It’s time to deliver the schools our keiki deserve.
To do so, however, we must aggressively combat Hawaii’s worsening teacher shortage. According to the Department of Education, our state’s school system experienced a shortfall of 1,029 qualified teachers for the 2018-2019 school year, 352 of which were in the area of special education.
Big Island schools are disproportionately harmed by the state’s inability to fill chronic teacher vacancies. A recent study by the Hawaii State Teachers Association revealed that Konawaena High School has the fifth highest number of teacher vacancies in the state, with 17 percent of the school’s teaching positions being filled by emergency hires.
Ka’u, Honokaa, and Kealakehe High schools also crack the top then in terms of teacher vacancies, with each school having to rely on emergency hires to fill 15% of their teaching positions. Hundreds of Big Island keiki are attending classes, each day, that aren’t led by an instructor with training in how to help them learn.
Big Island schools are also home to some of the most economically disadvantaged keiki in the islands. Our community isn’t steeped in wealth and privilege. At Konawaena High, approximately 57 percent of students are receiving free or reduced-cost lunch because of their families’ financial hardship in the last school year, per information from the Accountability Resource Center of Hawaii.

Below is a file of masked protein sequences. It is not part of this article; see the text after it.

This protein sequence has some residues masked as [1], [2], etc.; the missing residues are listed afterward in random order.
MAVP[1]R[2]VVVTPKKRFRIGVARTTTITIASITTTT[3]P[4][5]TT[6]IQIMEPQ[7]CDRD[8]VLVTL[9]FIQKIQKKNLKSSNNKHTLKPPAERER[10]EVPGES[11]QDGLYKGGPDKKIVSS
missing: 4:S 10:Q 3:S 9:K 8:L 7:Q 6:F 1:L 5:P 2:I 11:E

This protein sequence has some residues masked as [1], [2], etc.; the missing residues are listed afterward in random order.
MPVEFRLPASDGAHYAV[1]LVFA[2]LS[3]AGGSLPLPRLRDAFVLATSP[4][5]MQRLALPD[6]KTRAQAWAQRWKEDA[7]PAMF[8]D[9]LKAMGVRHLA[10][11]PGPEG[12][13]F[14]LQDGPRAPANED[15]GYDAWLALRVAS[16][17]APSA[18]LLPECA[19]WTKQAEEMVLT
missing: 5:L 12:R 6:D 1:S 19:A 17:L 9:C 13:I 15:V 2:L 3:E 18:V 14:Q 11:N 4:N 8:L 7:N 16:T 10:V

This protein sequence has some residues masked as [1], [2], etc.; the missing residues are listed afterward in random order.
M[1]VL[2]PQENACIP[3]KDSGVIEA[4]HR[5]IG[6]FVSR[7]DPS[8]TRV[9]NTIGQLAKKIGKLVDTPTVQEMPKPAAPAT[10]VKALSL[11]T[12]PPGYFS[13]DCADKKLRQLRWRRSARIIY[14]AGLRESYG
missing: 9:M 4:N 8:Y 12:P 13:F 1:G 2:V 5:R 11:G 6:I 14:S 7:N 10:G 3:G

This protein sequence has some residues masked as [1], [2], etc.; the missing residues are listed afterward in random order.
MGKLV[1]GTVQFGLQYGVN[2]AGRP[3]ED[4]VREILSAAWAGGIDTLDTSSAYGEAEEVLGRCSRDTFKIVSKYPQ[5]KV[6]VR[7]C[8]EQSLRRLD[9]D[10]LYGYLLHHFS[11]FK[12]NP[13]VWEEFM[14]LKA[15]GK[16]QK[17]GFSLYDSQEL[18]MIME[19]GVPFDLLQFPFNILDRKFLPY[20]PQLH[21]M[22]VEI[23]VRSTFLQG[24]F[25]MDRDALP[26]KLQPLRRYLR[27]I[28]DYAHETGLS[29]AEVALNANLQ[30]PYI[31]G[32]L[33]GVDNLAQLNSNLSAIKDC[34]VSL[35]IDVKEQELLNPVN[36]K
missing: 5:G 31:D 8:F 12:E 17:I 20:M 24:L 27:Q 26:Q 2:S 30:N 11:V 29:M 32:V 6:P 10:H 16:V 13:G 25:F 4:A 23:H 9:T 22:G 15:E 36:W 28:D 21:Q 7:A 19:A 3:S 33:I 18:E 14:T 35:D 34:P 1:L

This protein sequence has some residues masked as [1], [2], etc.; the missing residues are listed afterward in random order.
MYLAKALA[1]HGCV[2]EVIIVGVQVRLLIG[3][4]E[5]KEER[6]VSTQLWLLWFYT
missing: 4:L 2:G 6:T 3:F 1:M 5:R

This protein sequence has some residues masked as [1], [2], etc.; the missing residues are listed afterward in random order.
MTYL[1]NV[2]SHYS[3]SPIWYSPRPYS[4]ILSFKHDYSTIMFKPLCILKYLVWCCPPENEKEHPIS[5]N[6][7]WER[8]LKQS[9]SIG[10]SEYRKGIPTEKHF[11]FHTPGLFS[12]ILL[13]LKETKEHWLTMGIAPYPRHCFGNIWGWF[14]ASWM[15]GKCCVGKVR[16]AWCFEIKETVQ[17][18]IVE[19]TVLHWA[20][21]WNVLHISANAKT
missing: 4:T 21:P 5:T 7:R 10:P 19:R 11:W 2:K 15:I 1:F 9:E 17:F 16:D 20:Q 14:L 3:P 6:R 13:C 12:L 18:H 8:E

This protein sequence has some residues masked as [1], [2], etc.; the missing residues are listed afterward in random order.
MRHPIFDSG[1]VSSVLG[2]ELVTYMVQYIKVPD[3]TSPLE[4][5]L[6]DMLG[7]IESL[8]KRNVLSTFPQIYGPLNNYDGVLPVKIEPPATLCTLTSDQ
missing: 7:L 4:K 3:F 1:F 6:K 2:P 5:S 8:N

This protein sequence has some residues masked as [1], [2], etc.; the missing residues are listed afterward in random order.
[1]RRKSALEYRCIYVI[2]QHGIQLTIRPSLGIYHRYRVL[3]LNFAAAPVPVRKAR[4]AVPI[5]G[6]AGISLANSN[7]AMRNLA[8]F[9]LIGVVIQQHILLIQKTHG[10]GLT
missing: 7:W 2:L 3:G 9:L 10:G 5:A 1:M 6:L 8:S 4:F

At Ka’u High and Pahala Elementary, the percentage of indigent students is so large that the school qualifies for the National School Lunch Program’s community eligibility provision, which allows the nation’s highest poverty schools to serve breakfast and lunch at no cost to all enrolled students without collecting applications from parents.
Failing to provide these children with qualified educators isn’t just unacceptable. It’s class warfare.
To address the problem, the DOE has partnered with Gov. David Ige and HSTA on a proposal to raise teacher pay for educators working in high-need areas. Their plan calls for pay differentials of $10,000 a year for special education teachers, $8,000 for Hawaiian immersion teachers, and $3,000 to $8,000 for teachers in hard-to-staff geographic locations, like West Hawaii, depending on the severity of the need.
Numerous studies have shown that Hawaii’s teacher salaries are the lowest in the nation when adjusted for the state’s high cost of living, deterring quality applicants from entering and remaining within our classrooms. It’s simple math: if you can’t afford to live in Hawaii, you can’t afford to teach in Hawaii.
Funding these pay differentials is essential to extending educational equity to vulnerable students. If lawmakers truly care about our keiki’s future, though, they should guarantee that all of Hawaii’s teachers are being paid the salaries they’ve earned by providing the money for step raises that have been neglected since the Great Recession.
Over 6,300 public school teachers are currently being underpaid because they were not granted step increases when the state’s economy was struggling. Tying these teachers’ salaries to their years of professional service, or “truing up” their pay, would provide them with $900 to $17,000 in additional income annually.
That kind of money might keep certified teachers in our schools, allowing good educators to become great classroom leaders. It’s the kind of funding that can give students an opportunity to reach for the stars.
And if legislators deliver it, our keiki might finally have those stars within their grasp.
Jeanné Kapela is a resident of Captain Cook and serves as the prevention education coordinator for Imua Alliance, a victim service provider for survivors of sex trafficking.